WASHINGTON – In an effort to help small-business owners provide better health insurance for their employees,President George W. Bush pushed for “association health plans” Wednesday in a speech to the Associated Builders and Contractors conference.
The plans would allow similar small businesses to unify across state lines and sell health insurance through their trade associations to small businesses.
In a speech that focused on Social Security reform,the economy,foreign relations and energy plans,Bush won applause from several hundred contractors when he said AHPs could help small businesses.
“It means that,if you’re a small business in Texas and you’re a small business in New Jersey,that you can be in the same risk pool if you share the same type of industry,” Bush said. “Obviously,the more people in the pool,the more you spread risk,the lower the cost. … Congress ought to allow small businesses to join together so they can buy insurance at the same discount that big businesses get to do,for the sake of health care for small businesses and their employees.
The contractors group represents 23,000 non-union construction firms.
Some at the conference said they support AHPs,pointing out that small businesses have a harder time providing their employees with affordable health insurance.
“I am certainly in favor of AHPs,” said Brian P. Nester,president of Nester Bros. Inc. Masonry Contractors in Pennsburg,Pa. (Nester not related to the author.)
A lack of insurance providers and competitive insurance plans in southeastern Pennsylvania area are reasons Nester said he supports AHPs.
Nester said he thought there used to be better plans for small businesses,but they seem to have “faded away.”
Almost 35 percent of workers in firms with fewer than 10 employees do not have health coverage,and small firms with low-wage workers are 50 percent less likely to offer health insurance than small firms with high-wage workers,according to a Blue Cross Blue Shield Web site.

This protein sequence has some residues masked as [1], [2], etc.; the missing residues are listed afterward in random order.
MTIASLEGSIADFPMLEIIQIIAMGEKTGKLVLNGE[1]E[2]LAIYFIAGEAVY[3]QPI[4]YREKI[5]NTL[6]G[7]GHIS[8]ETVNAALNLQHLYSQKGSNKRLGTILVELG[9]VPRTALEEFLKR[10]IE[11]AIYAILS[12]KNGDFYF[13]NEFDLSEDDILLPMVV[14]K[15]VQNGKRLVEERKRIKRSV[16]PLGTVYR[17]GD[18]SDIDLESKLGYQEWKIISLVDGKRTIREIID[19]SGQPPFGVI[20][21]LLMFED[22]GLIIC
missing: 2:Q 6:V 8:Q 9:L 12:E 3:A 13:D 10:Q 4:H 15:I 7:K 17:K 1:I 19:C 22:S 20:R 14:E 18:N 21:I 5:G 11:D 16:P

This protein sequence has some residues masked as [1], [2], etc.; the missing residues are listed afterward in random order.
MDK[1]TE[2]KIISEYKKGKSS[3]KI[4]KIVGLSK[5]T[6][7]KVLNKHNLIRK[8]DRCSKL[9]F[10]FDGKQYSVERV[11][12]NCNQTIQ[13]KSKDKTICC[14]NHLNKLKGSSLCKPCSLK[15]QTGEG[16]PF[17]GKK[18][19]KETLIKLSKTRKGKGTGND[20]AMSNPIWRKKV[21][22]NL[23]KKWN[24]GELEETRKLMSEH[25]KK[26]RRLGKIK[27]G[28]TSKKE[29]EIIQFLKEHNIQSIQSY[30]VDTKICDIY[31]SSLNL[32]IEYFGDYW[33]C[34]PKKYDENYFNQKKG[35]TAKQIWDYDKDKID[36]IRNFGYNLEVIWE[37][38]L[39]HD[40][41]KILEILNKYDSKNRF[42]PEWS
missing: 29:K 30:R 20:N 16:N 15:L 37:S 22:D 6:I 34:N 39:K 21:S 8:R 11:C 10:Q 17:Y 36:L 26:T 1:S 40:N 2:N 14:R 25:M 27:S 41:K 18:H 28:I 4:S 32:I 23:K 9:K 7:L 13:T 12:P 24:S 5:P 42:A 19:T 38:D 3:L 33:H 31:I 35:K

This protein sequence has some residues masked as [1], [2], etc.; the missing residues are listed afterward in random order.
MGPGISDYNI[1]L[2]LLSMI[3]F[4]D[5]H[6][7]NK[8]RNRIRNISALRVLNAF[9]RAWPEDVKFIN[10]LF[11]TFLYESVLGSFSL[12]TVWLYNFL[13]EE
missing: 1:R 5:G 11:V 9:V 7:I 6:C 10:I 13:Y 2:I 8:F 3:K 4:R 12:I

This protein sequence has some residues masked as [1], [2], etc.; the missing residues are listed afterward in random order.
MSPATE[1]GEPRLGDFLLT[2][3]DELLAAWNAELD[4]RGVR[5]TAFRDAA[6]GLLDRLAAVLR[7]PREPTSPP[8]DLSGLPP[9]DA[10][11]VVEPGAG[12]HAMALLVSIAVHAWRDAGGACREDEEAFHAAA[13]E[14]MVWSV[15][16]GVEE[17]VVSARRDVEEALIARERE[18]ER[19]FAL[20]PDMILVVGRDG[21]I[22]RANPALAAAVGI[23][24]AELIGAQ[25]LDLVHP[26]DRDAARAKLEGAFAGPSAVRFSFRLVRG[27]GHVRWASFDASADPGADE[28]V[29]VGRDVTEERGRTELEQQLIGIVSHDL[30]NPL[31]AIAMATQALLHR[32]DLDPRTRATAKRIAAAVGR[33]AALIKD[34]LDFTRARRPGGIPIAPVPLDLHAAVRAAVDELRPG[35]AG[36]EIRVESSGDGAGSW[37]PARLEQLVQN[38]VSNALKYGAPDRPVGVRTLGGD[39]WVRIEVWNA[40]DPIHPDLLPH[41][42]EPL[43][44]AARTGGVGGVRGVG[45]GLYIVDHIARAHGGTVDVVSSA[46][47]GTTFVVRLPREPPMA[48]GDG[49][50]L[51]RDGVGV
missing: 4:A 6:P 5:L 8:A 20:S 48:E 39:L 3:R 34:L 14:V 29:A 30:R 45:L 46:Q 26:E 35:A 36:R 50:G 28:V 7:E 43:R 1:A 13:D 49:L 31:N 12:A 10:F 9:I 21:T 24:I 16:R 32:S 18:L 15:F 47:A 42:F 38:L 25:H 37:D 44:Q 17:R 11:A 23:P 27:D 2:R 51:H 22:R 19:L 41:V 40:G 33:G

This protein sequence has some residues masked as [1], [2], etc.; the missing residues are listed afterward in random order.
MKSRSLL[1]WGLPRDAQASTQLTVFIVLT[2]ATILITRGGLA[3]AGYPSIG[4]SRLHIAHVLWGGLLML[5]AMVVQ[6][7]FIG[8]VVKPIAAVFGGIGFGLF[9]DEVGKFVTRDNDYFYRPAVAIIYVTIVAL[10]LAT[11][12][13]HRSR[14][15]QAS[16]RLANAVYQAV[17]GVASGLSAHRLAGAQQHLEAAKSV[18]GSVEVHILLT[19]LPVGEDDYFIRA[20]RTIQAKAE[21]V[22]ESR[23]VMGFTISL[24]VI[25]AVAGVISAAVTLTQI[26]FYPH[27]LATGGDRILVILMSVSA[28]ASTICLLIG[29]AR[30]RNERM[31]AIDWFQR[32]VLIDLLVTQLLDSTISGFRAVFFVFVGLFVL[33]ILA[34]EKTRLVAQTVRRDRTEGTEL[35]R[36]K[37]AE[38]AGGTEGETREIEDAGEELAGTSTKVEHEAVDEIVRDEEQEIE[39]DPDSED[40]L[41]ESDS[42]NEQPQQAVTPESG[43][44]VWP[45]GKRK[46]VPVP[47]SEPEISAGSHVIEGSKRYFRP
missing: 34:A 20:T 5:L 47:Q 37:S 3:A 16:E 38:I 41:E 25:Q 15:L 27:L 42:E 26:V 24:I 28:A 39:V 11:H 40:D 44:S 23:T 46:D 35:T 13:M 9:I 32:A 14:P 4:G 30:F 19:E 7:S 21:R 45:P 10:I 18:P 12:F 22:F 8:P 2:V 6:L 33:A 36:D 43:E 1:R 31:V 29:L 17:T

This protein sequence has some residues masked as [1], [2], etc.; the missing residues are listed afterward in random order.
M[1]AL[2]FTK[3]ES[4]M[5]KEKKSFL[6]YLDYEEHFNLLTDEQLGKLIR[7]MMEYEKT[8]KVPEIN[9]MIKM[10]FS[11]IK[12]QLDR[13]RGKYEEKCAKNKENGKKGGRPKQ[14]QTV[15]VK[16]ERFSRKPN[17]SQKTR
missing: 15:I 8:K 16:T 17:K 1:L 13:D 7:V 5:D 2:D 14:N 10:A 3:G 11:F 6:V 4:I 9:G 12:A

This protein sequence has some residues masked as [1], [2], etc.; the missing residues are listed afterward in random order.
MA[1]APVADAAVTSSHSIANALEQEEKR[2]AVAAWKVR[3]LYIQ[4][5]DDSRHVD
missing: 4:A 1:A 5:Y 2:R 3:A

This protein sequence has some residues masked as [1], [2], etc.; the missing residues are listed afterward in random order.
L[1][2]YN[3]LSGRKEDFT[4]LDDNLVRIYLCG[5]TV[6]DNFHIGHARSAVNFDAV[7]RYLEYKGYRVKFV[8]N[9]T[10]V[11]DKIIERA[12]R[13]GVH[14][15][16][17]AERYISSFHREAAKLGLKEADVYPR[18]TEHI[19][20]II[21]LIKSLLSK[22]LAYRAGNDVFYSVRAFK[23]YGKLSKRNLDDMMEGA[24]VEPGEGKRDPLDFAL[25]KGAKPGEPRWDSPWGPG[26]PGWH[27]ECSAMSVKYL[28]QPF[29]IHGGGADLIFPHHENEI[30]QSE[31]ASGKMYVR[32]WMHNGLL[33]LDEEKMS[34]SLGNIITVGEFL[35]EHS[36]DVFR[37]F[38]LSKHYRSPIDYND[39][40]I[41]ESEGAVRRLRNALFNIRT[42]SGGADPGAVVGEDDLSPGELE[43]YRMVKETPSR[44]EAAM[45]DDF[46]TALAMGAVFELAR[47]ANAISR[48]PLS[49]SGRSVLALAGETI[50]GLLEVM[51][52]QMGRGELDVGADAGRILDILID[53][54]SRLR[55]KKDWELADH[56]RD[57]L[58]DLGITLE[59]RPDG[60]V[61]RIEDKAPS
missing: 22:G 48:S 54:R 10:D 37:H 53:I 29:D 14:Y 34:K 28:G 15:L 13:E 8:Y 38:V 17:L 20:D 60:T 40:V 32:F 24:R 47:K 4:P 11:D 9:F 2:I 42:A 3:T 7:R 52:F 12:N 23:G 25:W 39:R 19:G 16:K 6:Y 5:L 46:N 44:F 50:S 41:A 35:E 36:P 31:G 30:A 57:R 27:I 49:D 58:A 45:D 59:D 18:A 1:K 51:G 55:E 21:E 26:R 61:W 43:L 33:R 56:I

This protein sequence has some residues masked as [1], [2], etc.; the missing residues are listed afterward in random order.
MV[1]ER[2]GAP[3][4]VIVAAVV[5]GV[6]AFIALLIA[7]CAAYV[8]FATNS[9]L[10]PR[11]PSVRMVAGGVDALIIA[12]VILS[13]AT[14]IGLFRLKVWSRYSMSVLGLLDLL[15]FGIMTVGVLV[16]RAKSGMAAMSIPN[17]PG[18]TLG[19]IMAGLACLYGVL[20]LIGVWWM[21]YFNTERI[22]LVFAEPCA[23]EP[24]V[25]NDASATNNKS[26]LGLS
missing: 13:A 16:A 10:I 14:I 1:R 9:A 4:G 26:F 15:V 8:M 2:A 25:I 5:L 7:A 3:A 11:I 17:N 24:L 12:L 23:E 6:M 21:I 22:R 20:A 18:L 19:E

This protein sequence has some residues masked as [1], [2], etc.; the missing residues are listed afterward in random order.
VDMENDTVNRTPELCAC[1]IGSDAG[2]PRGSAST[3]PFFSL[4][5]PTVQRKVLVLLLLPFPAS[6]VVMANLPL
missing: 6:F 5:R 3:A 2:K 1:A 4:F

Bush also urged Congress to pass legislation to limit medical liability lawsuits.
AHP legislation is making its way through Congress. House and Senate versions of the Small Business Health Fairness Act,H.R. 525,were introduced in February.
There is some opposition to the legislation,as it would exempt AHPs from state-level regulation. States regulate nearly all insurance.
The AFL-CIO strongly opposes the legislation,arguing that it would not make insurance more affordable,said JoAnn Volk,a legislative representative with the group.
The union group is also concerned with the lack of state consumer protection if AHPs are enacted.
“If you get in,there are no restrictions as to how often they would raise rates,” Volk said.
She cited a similar plan that originated in the 1980s,the Multiple Employer Welfare Arrangements,that had problems with fraud and waste.
This legislation is likely to exclude older workers and limit access to mammograms,a medical test that many states require insurance companies to pay for,Volk said.
Instead,insurance should be subsidized to allow more people access to care,Volk said.
In its newsletter,the American Nurses Association said state regulations that require insurance providers allow patients direct access to emergency care and the right to appeal to an independent panel when an insurer denies coverage for care could be endangered.
ANA opposes the AHP legislation,claiming it would increase insurance premiums. More than 1,300 groups oppose the legislation,according to the newsletter.
In 2004,U.S. health insurance premiums rose 11.2 percent,according to a survey released in September by the Kaiser Family Foundation.
Premiums reached an average of $9,950,or $829 a month,for families and $3,695 a month for single coverage,according to the survey.